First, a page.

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Google releases fixes for major Android security flaws

Google releases fixes for major Android security flaws
image courtesy of shutterstock

By now you're probably familiar with Microsoft's Update Tuesdays. On the second Tuesday of every month, Microsoft releases its performance and security updates for Windows, Office and its other software.

After years of sporadic updates, Google decided to adopt a similar model and release monthly security updates for Android. This month's update fixes a huge 39 vulnerabilities: 15 "critical," 16 "high severity" and 8 "moderate." So, what does that include?

The biggest fix was for a bug that could let a hacker take full control of an Android gadget by gaining root access. We went into detail last month about the bug, how it works and how you can stay safe until you get the patch.

The Android update also fixes problems in the Mediaserver and libstagefright libraries, which are what allow for the scary Stagefright flaws that put millions of Android gadgets at risk. In addition, Google fixed a number of other flaws that could allow hackers to sneak malicious apps onto your gadget.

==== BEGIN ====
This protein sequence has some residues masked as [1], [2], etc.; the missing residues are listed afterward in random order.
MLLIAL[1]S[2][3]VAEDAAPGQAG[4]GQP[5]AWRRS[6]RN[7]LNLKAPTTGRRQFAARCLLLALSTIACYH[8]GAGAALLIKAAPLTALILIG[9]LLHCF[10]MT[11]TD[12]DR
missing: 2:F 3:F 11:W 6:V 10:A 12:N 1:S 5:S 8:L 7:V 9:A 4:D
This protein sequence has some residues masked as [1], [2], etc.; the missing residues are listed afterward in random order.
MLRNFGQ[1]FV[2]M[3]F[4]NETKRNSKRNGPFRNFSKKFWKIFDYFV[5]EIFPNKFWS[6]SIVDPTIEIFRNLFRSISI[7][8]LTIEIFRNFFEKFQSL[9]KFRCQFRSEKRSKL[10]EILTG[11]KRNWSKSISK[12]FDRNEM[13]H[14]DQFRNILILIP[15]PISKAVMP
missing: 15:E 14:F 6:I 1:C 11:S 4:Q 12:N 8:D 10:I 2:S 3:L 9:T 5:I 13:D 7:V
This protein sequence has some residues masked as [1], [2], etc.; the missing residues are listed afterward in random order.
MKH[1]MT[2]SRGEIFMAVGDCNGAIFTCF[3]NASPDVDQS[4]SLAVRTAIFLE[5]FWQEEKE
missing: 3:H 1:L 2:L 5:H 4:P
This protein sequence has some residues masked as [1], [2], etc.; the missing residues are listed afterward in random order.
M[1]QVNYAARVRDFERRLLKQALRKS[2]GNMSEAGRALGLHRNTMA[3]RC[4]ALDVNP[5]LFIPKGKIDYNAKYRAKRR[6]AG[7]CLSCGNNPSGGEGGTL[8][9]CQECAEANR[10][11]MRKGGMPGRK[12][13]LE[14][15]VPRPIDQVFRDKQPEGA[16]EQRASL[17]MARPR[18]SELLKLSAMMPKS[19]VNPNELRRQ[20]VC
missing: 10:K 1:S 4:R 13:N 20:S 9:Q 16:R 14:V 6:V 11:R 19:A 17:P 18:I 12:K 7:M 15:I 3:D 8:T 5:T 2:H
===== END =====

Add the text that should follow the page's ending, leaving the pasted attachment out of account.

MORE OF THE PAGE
Obviously, you want to update with the latest security fixes, but that's where things get tricky. Google's Nexus gadgets are getting the update right away. However, when and if you get the update depends on your gadget manufacturer and/or cellular carrier.

While some manufacturers such as Samsung and LG have committed to the monthly updates, they're often running behind. This author's Samsung smartphone is still only updated with the February update.

Some manufacturers provide security updates even more infrequently. Also, these patches are only for Android versions 4.4 and up. If you're running an older version of Android, you're out of luck.

What can you do in the meantime to stay safe? Most of these threats come through malicious apps in third-party stores. As long as you stick with apps in the Google Play store, you should be OK.

Even if you don't frequent third-party app stores, you might get an email or text phishing attack that tries to trick you into downloading and installing the app. You can minimize this risk by going to Settings>>Security and unchecking "Unknown Sources." Your gadget will now refuse to install apps that aren't from the Google Play store.

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Source: Threatpost
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